Movies

Coven Review

I think it’s safe to say that witches have undergone the biggest transformation within the horror genre. Once depicted as ugly, wart-encrusted hags, witches now tend to be portrayed as young, sultry sorceresses. Gone are the pointy hats and broomsticks, with most portrayals focusing primarily on spells, casting and divination. Margaret Malandruccolo‘s Coven is no exception.

Synopsis

Five undergrad witches come together in order to perform a ritual to invoke the ancient powers of the witch Ashura. The leader of the coven gets carried away and accidentally kills one of the witches during the ritual. She needs the strength of a complete coven to invoke Ashura’s powers and sends them out to find a final witch. As she absorbs power, the surviving girls plot to take her down. But the possessed witch unleashes hell on campus with only one young witch left to stop her.

Cited as ‘The Craft meets Suspiria’, Coven certainly shows its influences throughout the movie. However, whilst there are a number of similarities, Malandruccolo adds her own unique take on the genre with spellbinding results. Writer Lizze Gordon also plays the lead role of Sophie, a novice witch trying to contact her deceased mother. Her first encounter with the coven isn’t a pleasant one (involving a magical altercation with an apparition of a snake for good measure) However, feeling that the witches are her only chance of bringing her mother back, she reluctantly agrees to help them invoke Ashura’s power.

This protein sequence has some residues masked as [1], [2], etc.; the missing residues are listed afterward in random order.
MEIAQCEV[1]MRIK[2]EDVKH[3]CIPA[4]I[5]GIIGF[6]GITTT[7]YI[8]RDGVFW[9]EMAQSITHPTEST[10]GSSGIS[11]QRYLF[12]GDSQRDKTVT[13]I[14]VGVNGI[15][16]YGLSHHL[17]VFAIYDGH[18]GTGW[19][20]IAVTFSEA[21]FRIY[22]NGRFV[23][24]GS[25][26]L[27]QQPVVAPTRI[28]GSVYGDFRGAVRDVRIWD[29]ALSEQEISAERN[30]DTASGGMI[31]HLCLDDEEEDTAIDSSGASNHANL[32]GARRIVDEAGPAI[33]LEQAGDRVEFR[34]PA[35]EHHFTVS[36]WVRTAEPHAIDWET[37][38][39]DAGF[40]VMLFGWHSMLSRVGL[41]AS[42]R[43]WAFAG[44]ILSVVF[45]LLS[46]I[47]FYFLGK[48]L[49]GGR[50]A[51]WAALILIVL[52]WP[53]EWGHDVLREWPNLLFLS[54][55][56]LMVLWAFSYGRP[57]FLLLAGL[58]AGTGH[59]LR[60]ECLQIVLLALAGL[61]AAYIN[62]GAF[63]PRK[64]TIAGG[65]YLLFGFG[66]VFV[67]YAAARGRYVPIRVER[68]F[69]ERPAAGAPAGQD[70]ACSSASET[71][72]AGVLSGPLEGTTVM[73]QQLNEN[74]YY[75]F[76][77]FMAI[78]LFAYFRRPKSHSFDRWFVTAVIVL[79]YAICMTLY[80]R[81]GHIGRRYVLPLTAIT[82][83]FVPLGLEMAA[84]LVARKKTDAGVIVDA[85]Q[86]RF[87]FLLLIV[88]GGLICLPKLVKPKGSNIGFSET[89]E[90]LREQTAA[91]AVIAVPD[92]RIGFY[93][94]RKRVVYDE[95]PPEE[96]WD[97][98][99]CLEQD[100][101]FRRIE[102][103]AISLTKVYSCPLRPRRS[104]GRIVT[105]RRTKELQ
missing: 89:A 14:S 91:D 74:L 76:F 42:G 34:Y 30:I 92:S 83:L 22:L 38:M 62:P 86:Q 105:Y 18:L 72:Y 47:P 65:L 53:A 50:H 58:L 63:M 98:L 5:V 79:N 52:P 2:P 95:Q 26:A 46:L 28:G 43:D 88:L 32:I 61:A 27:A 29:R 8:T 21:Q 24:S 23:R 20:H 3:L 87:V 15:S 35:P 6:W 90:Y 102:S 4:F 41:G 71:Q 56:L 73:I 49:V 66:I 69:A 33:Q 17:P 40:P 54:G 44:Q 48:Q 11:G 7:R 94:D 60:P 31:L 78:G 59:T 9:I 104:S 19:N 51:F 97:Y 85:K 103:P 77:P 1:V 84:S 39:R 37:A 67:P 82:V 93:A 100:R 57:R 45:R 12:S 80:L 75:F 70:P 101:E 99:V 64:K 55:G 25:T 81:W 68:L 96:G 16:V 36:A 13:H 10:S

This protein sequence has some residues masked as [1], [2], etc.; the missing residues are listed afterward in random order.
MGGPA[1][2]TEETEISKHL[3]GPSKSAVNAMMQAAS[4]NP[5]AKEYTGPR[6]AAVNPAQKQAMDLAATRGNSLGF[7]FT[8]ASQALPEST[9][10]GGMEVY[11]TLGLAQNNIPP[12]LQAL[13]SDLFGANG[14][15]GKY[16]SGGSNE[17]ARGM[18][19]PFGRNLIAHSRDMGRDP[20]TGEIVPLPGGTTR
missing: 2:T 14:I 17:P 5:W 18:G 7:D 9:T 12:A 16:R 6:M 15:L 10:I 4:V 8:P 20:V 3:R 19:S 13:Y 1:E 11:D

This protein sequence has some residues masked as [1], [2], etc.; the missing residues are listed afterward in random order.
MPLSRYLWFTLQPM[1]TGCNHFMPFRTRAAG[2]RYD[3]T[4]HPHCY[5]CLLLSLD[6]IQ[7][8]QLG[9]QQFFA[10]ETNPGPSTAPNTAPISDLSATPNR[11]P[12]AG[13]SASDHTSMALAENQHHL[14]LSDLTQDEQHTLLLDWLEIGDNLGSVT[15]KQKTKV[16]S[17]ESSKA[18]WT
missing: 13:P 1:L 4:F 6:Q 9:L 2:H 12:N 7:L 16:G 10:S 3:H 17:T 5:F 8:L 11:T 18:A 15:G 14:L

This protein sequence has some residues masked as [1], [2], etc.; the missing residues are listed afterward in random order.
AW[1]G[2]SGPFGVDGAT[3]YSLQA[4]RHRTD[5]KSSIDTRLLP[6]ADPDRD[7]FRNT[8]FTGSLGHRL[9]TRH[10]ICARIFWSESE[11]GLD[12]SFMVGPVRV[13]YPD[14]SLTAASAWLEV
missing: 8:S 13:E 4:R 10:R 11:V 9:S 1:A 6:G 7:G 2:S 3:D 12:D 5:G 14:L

With a great supporting cast consisting of Margot Major, Sofya Skya, Jocelyn Saenz, Jennifer Cipolla, Miranda O’Hare and Adam Horner, Coven is a really good movie. With such a low budget there’s some GREAT special effects and, unlike some indie flicks, it isn’t confined to just a few locations. My only issue was the blatant continuity error that occurs just short of the half hour mark. That, coupled with the odd audio blip here and there, is the only reminder that you’re watching an indie movie. Everything else was fantastic.

Summary

If you’re a fan of The Craft, Suspiria and other witchy movies then Coven is definitely one to check out. It’s due to be released on digital and DVD on July 14. Until then, here’s the trailer to enchant you.

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The Redeeming Review

Synopsis

The synopsis for The Redeeming states; ‘A disturbed single mother confronts a mysterious stranger and the echoes of her past to protect her home.’

Vague, ominous and yearning for more. The movie centres around Joyce (Tracey Ann Wood) who lives alone in a secluded country house. From the outset we’re given a glimpse into the woman’s tentative psyche, which is only exacerbated with the introduction of John (Ryan Wichert) The young man has apparently injured his arm and seeks refuge in her home. Joyce obliges and not only lets the man in, but tends to his wounds as well. As the movie progresses it becomes apparent that not all is as it seems. The pair, despite apparently not knowing each other, seem to share a dark bond.

The Redeeming

Review

As far as psychological thrillers go, director Brian Barnes does a great job of building suspense and keeping us on our toes. Personally, I thought from the outset that it was going to be a straightforward, cliche-ridden plot, but as the movie progressed I realised how wrong I was. The movie keeps you guessing throughout, with both characters portraying a secretive, almost sinister side at times. Think Misery with a paranormal twist and you’ll be close to the plot.